Barbell Row: How To, Benefits, Variations, and Alternatives

Although the deadlift is notoriously known for being the best exercise for increasing strength and size in the back, we must never sleep on the benefits and effectiveness of the barbell row.

Not only does it add thick slabs of muscle on the back, but it also helps you develop a solid core and strong lower back, which is likely to improve your lifts in the squat, military shoulder press, and of course, not forgetting the deadlift.

If you’re ready to learn how to barbell row properly for maximum gains and also to test out some excellent variations and alternatives to the lift, then you’re in the right place.

How To Perform the Barbell Row

There are various ways to do a bent over row, and I’ll cover those later. But for now, I’ll give you a full breakdown of how to perform the barbell row.

Note: You can choose to wear lifting straps while performing the lift. However, I would only use these on your heaviest working sets and not warm-ups. If you are a beginner to the barbell row, try and avoid using lifting straps and work on improving your grip until you are lifting a considerable amount of weight.

  1. Like the position you would be in for the deadlift, you should drop your hips, keep your back straight and elbows locked out. Ensure your grip is slightly wider than it would be for performing the deadlift. While contracting your core, lift the barbell off the floor, so the top half of your body is roughly 45 degrees, and the barbell is in line with your thighs.
  2. Tuck the barbell into your stomach area by rowing it, and do this by using your elbows to drive the bar up. When you reach the top of the movement, ensure you squeeze your shoulder blades together for maximum contraction of the upper back muscles.
  3. While at the top of the movement, momentarily pause, then lower the weight in a controlled manner. Do not let the bar take your arms down in a rush, as you may injure your lower back.

What Muscles Does the Barbell Row Work?

Barbell Row

The muscles worked doing the barbell row are predominantly the back and biceps; however, below is a more detailed breakdown.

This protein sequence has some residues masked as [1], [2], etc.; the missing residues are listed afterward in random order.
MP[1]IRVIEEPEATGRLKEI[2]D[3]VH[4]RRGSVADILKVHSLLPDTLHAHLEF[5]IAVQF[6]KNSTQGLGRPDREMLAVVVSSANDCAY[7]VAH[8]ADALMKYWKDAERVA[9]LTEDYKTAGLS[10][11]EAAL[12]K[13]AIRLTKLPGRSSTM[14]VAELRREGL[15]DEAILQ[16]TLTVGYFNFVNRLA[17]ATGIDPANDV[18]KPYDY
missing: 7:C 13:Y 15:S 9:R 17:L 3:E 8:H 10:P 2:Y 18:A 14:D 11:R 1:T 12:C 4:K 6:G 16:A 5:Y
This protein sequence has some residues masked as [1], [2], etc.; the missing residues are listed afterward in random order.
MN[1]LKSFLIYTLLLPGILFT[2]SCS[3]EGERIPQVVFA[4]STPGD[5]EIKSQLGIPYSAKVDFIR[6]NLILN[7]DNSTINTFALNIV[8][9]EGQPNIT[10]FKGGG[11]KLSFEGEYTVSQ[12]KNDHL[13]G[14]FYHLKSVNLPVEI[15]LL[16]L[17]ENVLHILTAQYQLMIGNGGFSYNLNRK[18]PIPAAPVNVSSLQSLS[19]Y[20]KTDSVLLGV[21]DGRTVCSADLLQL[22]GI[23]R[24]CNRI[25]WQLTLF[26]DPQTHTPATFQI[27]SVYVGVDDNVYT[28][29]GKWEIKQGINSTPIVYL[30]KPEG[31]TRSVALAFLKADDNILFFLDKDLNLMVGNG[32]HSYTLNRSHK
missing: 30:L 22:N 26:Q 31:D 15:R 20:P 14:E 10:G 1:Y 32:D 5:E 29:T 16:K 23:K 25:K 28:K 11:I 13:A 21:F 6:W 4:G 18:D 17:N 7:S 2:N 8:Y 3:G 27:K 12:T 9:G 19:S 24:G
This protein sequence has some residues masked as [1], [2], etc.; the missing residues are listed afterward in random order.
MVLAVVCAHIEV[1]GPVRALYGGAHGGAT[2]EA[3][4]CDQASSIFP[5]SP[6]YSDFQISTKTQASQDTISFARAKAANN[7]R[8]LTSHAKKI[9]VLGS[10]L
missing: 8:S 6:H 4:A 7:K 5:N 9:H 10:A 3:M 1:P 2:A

Not only should you feel the whole back working during the lift, but you should also feel a deep stretch in the hamstrings too, especially if your barbell row form is good.

The hamstrings play a role in assisting you when the top half of your body is at the 45-degree angle position about to begin the row.

Back (Latissimus Dorsi)

A powerful, strong back is hugely beneficial to any lifter. It will help you in numerous other exercises and improve your posture outside the gym and impact your core.

The latissimus dorsi – otherwise referred to as “lats” – is the muscle that covers the entire length of the back and supports a triangular look.

Shoulder Blades (Scapulas)

Although small in size, these are very important throughout the barbell row lift, especially when squeezing the scapulas together.

Their prominent role is to allow the shoulders to withdraw and extend safely, which is extremely useful during the barbell bent over row.

Lower Back (Spinal Erectors)

The lower back plays an integral part in this lift due to the hinged position you are in throughout; therefore, you must have a strong lower back for this and other compound lifts, and the spinal erectors help you accomplish that.

Benefits of the Barbell Row

There are several benefits to the barbell row. However, I have hand-picked the main reasons you should incorporate them in your exercise regime.

Improved Posture

Most people know that the barbell row is a strength and mass-builder for the upper and lower back; however, there is more to the exercise than that.

It is known as a “compound” movement, meaning several muscles are activated (usually multiple) simultaneously, and the core is one of those muscle groups.

Barbell rows can improve core strength, which has a knock-on effect of improving stability, allowing the body to have better posture during alternative lifts and everyday life outside of exercise, helping reduce the risk of back pain and possible injury.

Strong, Muscular Back

Someone with impressive thick lats stands out a mile in a crowded room; therefore, a big back should be part of the overall package if you’re seeking an aesthetically pleasing physique.

However, aesthetics aside, there are many advantages to having a muscular, big back, such as:

  • More robust and stable core
  • Better technique in the squat and deadlift
  • Stronger forearms and biceps
  • Better grip

Barbell rows tick every one of these boxes, so it’s a win-win.

Carry-over To Other Lifts

The benefits of the barbell row can be a carry-over to alternative lifts such as the squat, deadlift, and military press.

The reason is that the hips, hamstrings, and core become activated similarly to rowing.

However, this too can be beneficial in increasing the amount of weight one lifts in these movements, translating to an increase in muscle mass.